Author Topic: Tuesday March 6 2007, Global stock market slump continues  (Read 3826 times)

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Offline Ian

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Tuesday March 6 2007, Global stock market slump continues
« on: March 10, 2007, 02:01:14 AM »
http://au.rd.yahoo.com/headlines/cobrand/SIG=10n1rur92/*http%3A//www.afp.com/
Tuesday March 6, 02:41 AM

Global stock market slump continues
LONDON (AFP) - Stock markets in Asia, Europe and the United States spiralled lower on Monday, compounding last week's sharp losses, driven by weak investor confidence and warnings of a strong correction.

Wall Street shares opened lower as various concerns -- ranging from unease about economic growth in the United States to worries over China's stock market boom -- rattled investors around the globe. However, European indices pared their losses in late afternoon deals.
Equities started sliding last week as investors took profits from high stock prices and cut their risk exposure amid fears of a strong correction to markets after many indices had hit multi-year peaks earlier in the year.
"Some sort of consolidation was due and with a background of rising interest rates, the markets were vulnerable, and along came a lot of profit-taking in China and that was enough to kick-start the whole thing," said Mike Lenhoff, analyst with Brewin Dolphin Securities in London.
"What we are seeing is the progress of a correction and ... it will run its course when the markets have got to a 10-percent correction from top to bottom."
In opening New York trade, the Dow Jones Industrial Average slipped 0.49 percent to 12,055.21 points.
The broad-market Standard and Poor's 500 index shed 0.55 percent to 1,397.48 points while the tech-laden Nasdaq composite was down 0.91 percent at 2,346.36.
The falls came after the Dow had lost 4.2 percent last week in the worst showing since March 2003. Traders said the coming week could be just as volatile for the US markets.
Investors were spooked last week by sharp falls in Chinese share prices and comments about a possible recession in the United States by former Federal Reserve chairman Alan Greenspan. As a result, world stocks indices suffered steep losses of between four and ten percent.
In late afternoon European trade on Monday, London's FTSE 100 index of leading shares tumbled 1.07 percent to 6,049.50 points, after earlier sinking beneath 6,000 points for the first time since October 9, 2006.
Lenhoff forecast that the FTSE would hit a low point of 5,800 points during the current correction.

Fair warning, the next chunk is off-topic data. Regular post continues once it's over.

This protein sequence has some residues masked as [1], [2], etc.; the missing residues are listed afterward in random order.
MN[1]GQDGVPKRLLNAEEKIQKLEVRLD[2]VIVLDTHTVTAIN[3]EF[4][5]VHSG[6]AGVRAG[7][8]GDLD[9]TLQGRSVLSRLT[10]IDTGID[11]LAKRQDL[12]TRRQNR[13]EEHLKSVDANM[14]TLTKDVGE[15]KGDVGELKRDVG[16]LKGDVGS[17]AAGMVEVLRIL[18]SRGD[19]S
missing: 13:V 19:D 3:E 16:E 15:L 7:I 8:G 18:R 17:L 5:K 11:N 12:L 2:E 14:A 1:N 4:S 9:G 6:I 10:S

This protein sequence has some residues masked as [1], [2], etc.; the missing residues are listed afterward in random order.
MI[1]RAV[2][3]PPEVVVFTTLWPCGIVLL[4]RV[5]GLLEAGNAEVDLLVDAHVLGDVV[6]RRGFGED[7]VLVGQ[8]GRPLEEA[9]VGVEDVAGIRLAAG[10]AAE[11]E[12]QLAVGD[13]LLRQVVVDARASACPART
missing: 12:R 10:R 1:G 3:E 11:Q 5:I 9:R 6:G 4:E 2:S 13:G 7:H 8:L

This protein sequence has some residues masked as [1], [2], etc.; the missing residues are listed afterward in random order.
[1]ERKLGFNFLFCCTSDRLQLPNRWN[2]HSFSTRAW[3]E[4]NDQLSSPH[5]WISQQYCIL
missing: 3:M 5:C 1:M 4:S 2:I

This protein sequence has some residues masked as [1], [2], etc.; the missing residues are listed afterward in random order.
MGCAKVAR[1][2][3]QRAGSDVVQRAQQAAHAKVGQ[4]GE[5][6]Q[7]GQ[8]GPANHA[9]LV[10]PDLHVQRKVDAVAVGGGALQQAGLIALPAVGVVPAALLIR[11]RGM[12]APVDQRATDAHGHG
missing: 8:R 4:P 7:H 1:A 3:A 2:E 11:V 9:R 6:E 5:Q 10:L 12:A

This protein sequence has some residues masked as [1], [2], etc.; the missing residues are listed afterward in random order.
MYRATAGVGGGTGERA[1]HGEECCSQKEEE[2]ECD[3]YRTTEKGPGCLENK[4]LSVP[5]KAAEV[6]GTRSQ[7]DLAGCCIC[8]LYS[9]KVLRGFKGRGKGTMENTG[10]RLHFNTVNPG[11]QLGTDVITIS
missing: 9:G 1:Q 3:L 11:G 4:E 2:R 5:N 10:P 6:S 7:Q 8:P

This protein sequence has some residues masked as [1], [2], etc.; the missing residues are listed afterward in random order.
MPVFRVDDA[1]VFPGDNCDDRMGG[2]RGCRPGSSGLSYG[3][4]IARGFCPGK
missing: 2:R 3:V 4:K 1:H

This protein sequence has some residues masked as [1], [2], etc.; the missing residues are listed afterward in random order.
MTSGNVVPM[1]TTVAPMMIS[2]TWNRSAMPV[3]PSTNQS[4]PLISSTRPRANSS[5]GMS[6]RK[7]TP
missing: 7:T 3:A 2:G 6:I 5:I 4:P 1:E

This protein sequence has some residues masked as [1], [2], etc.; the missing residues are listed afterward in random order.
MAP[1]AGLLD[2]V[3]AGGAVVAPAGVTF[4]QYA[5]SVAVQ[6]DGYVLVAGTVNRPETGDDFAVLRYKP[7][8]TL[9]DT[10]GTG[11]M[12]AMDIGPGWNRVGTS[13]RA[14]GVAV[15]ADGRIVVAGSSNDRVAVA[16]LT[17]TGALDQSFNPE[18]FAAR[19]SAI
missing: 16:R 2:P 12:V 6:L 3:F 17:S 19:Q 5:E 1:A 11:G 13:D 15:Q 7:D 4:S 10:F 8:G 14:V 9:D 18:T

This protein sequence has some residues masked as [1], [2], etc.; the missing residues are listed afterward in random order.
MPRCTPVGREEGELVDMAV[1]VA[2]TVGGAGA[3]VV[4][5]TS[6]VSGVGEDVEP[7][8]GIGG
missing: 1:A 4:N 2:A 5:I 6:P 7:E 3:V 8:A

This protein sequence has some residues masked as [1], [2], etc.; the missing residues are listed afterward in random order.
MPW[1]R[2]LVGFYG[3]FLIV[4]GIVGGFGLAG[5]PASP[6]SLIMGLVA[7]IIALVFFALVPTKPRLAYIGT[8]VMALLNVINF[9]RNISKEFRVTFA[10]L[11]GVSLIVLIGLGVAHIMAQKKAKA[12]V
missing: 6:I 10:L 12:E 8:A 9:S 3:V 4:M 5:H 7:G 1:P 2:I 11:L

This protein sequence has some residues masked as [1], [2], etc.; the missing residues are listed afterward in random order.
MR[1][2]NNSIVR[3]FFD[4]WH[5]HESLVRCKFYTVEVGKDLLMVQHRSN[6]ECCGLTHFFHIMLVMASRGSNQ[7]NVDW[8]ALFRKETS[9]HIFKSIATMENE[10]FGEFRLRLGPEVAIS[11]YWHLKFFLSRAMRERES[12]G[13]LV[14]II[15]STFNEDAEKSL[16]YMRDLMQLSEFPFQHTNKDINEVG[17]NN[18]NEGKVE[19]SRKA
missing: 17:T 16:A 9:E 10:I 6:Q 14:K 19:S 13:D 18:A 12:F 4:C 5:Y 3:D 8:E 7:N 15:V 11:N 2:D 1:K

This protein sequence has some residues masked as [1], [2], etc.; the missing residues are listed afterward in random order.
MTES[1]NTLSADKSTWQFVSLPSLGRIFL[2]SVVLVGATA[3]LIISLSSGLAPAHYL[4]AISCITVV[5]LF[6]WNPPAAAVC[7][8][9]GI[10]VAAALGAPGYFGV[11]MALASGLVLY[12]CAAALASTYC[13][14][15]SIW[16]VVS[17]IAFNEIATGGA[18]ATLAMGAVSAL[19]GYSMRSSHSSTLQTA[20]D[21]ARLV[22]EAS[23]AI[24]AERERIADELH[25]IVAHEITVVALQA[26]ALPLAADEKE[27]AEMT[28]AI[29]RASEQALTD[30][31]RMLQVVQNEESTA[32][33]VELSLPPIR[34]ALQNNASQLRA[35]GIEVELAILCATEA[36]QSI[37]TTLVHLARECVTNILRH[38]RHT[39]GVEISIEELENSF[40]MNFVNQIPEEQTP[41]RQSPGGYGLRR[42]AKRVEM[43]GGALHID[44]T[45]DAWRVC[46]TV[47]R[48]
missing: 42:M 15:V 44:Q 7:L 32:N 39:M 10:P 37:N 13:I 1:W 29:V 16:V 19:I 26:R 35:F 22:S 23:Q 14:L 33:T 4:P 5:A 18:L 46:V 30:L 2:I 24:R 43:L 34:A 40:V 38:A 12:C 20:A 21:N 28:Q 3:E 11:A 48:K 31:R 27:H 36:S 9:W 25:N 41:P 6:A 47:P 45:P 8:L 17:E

Frankfurt's DAX 30 dived 1.42 percent to 6,509.71 points and in Paris the CAC 40 lost 0.66 percent to 5,388.64.
"Losses (on Wall Street) ahead of the weekend break have already taken their toll on Asian markets in early trade and the impact is likely to be significant for European stocks," said Matt Buckland, trader at CMC Markets.
A fresh wave of selling struck US stocks on Friday at the end of a bad week for global markets, as economic concerns resurfaced and investors retrenched before the weekend.
On Monday, the Tokyo market extended its losing streak to a fifth trading day, closing down 3.34 percent at the lowest level for over two months on concerns about the health of global markets and a stronger yen, dealers said.
In Moscow, the Russian market lost more than five percent of its value by mid-day on Monday after a cumulative loss of seven percent last week.
Indian share prices plunged almost four percent Monday in line with other Asian bourses.
Investors in China endured a rollercoaster ride last week as the key index in Shanghai recorded its sharpest single-day decline in 10 years amid fears the government would slap capital gains taxes on securities investments.
On Monday, the Shanghai Composite Index fell 1.63 percent to 2,785.31 points.
"It did start with what happened in China," Lenhoff said of last Tuesday's near 9.0-percent plunge in Chinese share prices.
"All you need is some sort of trigger for a shake-out if markets are vulnerable, which they were anyway because they had risen without any major consolidation since the trauma of last May."

Other financial markets were roiled by the continued downturn.
Crude oil prices dropped about a dollar per barrel on Monday as traders reacted to heavy falls in equities.
The yen meanwhile hit three-month highs against the dollar and euro on Monday, as the Japanese currency continued to benefit from the global stock market slump, dealers said.
They added that the dollar's slump against the yen highlighted an unwinding of so-called yen carry trades by speculators who have binged on Japan's cheap credit to fund investments elsewhere.
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Offline phca470601

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« Reply #1 on: June 15, 2011, 09:10:16 PM »
Very Good!!! Yes, you are right!!